In 1964, at the Republican National Convention in San Francisco, Republican Presidential Candidate Barry Goldwater stated in his acceptance speech that “Extremism in the defense of liberty is no Vice” and that “Moderation in the pursuit of justice is no virtue.” When it comes to defending freedom, liberty and supporting the causes that I believe in, I must confess that I am an extremist. However, one thing that I am not, nor will I ever be, is a fanatic. There is a big difference.

Over the years, I have seen individuals devoted to certain causes that they have professed to care about be consumed by it all to the point of insanity. When that has happened, they forgot their humanity, their manners, their civility and their behavior. For example, they have cut themselves off to those around them, and have treated those who have disagreed with hostility and malice. To members of their own family, they have disowned those who have dared disagree with his or her views. They have closed their minds and hearts to those about them that all they hear is themselves and nothing more. And, yes, some have engaged in violence with those whom did not see it their way.

I have seen this with both the anti-abortion and the abortion-rights movement. I have seen it on college campuses with students using shout downs and violence toward speakers and others who have disagreed with their beliefs. I have seen it with those in the Hollywood Community where if you not toe the progressive line, you will be smeared, character assassinated, and prevented from working in that town. I have seen it with labor unions, where members have smeared, ridiculed and have assaulted individuals that did not share their views. I have seen fanaticism poison civility many a time.  I have even seen fanaticism destroy many a good and worthy cause.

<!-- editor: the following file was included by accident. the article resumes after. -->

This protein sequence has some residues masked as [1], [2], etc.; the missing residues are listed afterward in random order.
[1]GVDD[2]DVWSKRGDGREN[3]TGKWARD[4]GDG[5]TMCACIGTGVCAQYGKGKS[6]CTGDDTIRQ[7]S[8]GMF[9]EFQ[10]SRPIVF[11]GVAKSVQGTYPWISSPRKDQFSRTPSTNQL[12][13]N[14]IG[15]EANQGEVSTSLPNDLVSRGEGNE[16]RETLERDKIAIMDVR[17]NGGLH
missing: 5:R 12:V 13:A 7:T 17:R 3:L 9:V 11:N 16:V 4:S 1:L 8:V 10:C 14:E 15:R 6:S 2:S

Extremism is a good and is needed in every endeavor. That cannot be denied. However, extremism must always be tempered with humanity, civility, decorum, humility and care.

Pin It